04 November, 2009

Familyar Friends

My family is a motley bunch. But we are variegated - not like a bunch of badly matched flowers in a bouquet, but more like the different fingers on a hand. Each one with their adorable peculiarities, their beautiful quirks, annoying habits and loving ways. We fight for every cube of chocolate with unnerving intensity, each one hates a different sabji, making sure dinner is always full of fireworks, everybody likes their coffee at different times, and blaaaaaaah. We look different enough to belong elsewhere, we like and dislike things planets apart, lead our separate lives and intertwine and disjoin at a million little places across several generations. And yet somewhere, the seams find each other, the differences blend into this cross patched quilt of colours, so warm, it makes you want to wish for a winter forever.

What in the world prompted me to write thus? Careen into emotions that rarely leave the insides of my subconscious? I guess it is that sometimes the mundane can trigger something so pure, its a miracle that we still quiver to be novel. And sometimes a moment is so precious, you don't mind it ending because it so graciously, so unassumingly allowed you to be a part of it.

Everyone was sitting in their individual comfort zones around the house. The women flitting across their numerous tasks (how just how are they so thoughtful...day after treacherous day?). Girl 1 was readying to curl up with a book, the rate at which she was devouring literature was alarming and awe-inspiring all at once. The man had changed into his kurta pajama (if India had a dress code and I had any say in the matter, all men would be in white kurta pajamas 24/7) and was about to play some mind-numbing/mood-stunning/blood-pumping/soul-drowsing music (depending on who you were and what kind of music worked for you). Girl 2 was settling into the Children's room that she had recently (re)claimed as her own, marking it with pictures and postcards, with her pens and papers, her faithful friend The Diary and The Laptop.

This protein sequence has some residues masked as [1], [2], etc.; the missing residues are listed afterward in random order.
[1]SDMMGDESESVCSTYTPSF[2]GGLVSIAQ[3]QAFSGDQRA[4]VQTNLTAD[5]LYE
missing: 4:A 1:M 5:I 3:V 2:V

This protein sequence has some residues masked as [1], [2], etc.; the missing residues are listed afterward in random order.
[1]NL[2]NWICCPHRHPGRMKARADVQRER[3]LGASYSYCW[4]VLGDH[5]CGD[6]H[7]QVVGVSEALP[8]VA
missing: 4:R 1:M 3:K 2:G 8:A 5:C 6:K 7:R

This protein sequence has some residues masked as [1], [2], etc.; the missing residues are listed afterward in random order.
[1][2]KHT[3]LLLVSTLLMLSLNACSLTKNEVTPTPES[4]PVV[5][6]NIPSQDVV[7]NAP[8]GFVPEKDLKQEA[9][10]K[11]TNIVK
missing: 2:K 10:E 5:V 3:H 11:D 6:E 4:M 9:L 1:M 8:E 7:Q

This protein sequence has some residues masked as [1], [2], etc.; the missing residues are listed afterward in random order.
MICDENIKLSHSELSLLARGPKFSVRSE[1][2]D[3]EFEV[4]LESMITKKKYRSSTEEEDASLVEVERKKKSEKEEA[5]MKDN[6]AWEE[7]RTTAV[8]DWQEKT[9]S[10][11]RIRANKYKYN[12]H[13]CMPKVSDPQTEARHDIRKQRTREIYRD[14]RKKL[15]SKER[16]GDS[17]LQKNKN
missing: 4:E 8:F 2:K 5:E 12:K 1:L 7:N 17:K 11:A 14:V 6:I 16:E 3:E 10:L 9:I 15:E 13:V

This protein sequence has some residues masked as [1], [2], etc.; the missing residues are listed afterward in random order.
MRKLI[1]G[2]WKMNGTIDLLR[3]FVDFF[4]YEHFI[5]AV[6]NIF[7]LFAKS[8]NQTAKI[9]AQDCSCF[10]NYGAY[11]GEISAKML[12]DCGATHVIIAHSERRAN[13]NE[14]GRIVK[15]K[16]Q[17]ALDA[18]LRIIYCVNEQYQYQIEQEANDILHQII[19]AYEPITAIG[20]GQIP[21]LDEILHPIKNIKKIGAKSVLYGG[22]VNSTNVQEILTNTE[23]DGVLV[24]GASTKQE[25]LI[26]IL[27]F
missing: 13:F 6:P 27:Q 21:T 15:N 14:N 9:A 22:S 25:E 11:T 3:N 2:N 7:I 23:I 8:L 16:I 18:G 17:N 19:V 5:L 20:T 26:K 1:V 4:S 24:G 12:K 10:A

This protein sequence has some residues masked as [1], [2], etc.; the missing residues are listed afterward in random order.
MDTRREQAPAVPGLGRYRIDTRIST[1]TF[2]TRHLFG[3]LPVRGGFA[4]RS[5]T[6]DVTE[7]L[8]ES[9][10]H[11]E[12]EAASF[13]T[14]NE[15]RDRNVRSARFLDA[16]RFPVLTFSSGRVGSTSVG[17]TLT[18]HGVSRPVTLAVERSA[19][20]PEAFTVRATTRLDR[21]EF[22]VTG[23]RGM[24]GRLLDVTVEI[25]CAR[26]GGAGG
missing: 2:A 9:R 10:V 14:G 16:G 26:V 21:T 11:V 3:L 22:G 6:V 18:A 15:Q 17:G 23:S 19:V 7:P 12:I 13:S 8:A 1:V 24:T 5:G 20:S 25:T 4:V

And then the bell rang. Everyone called out to the other to open the door (in spite of being the great, noble people we are, we are incurably lazy). Someone did. There was squeal. "Girl 1's driving license has come!"
"Whaat?" Squeals, shout shout, laughter, squeal, ha ha ing.
"She has an identity now!"
"They gave her a license in spite of her driving test." Wow
"It says LMV. Does that mean a bus?" Noooooooo.

And so we were standing. This crazy adorable bunch of somebodys. In the thin ohsothin gallery of our house, hyperventilating over a card (the new licenses even have a chip in them. No one knew what the chip was for. Way to go!). The card exchanged hands, chatter played, the soundtrack of the moment. And then we retired, back into our bubbles of individuality and momentary isolation. Nobody and nothing in the entire anywhere could take that moment from us. The somebodys who were everybodys for each other. When each moment holds the potential to be this pretty, how can we help but look forward to time?

03 November, 2009


I can’t stand to fly
I’m not that naive
I’m just out to find
The better part of me

I’m more than a bird…
I’m more than a plane
More than some pretty face beside a train
It’s not easy to be me

I wish that I could cry
Fall upon my knees
Find a way to lie'bout a home
I’ll never see

It may sound absurd…
but don’t be naive
Even Heroes have the right to bleed
I may be disturbed…
but won’t you concede
Even Heroes have the right to dream
It’s not easy to be me